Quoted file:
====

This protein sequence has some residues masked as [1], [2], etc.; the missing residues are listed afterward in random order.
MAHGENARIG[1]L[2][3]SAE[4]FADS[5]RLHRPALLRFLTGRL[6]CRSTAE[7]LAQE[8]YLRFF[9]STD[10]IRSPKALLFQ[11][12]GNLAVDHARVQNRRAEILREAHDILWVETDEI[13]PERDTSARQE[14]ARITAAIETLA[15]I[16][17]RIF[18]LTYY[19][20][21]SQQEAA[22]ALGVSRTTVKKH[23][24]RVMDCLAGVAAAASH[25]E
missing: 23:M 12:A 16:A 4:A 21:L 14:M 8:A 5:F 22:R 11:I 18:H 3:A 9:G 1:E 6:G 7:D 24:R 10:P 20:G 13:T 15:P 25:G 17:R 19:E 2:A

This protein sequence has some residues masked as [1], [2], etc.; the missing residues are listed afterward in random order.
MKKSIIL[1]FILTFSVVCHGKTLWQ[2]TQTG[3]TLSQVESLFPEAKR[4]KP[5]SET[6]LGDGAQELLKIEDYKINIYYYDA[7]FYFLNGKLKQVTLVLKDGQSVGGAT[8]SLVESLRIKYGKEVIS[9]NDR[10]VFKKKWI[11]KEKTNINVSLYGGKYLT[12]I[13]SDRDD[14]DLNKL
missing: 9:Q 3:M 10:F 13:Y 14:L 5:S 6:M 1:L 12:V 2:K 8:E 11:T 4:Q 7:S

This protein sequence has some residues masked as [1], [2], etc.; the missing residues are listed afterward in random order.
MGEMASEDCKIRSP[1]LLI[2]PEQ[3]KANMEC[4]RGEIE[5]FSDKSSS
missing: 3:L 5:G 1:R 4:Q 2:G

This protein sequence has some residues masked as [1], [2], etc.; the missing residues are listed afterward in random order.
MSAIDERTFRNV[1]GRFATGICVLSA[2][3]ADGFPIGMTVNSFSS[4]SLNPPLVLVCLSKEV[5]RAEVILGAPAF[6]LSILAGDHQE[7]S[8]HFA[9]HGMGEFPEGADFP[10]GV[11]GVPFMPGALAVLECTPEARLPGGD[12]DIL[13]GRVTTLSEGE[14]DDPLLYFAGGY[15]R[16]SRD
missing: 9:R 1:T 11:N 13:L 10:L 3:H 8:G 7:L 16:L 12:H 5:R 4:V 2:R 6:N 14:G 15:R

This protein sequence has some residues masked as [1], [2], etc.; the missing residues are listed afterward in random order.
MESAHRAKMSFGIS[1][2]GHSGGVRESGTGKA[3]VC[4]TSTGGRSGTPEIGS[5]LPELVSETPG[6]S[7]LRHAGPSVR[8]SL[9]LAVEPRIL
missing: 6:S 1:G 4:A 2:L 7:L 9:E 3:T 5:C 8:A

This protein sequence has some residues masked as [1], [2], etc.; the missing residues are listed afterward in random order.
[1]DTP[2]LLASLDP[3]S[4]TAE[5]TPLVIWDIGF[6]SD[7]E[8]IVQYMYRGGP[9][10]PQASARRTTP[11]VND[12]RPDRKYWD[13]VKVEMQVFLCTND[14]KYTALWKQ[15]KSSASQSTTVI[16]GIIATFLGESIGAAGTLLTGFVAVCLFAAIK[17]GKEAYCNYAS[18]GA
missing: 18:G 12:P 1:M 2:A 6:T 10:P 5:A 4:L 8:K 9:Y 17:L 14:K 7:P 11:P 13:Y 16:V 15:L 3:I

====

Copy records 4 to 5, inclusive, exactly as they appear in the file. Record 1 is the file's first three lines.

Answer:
This protein sequence has some residues masked as [1], [2], etc.; the missing residues are listed afterward in random order.
MSAIDERTFRNV[1]GRFATGICVLSA[2][3]ADGFPIGMTVNSFSS[4]SLNPPLVLVCLSKEV[5]RAEVILGAPAF[6]LSILAGDHQE[7]S[8]HFA[9]HGMGEFPEGADFP[10]GV[11]GVPFMPGALAVLECTPEARLPGGD[12]DIL[13]GRVTTLSEGE[14]DDPLLYFAGGY[15]R[16]SRD
missing: 9:R 1:T 11:N 13:L 10:L 3:H 8:G 7:L 16:L 12:H 5:R 4:V 2:R 6:N 14:G 15:R

This protein sequence has some residues masked as [1], [2], etc.; the missing residues are listed afterward in random order.
MESAHRAKMSFGIS[1][2]GHSGGVRESGTGKA[3]VC[4]TSTGGRSGTPEIGS[5]LPELVSETPG[6]S[7]LRHAGPSVR[8]SL[9]LAVEPRIL
missing: 6:S 1:G 4:A 2:L 7:L 9:E 3:T 5:C 8:A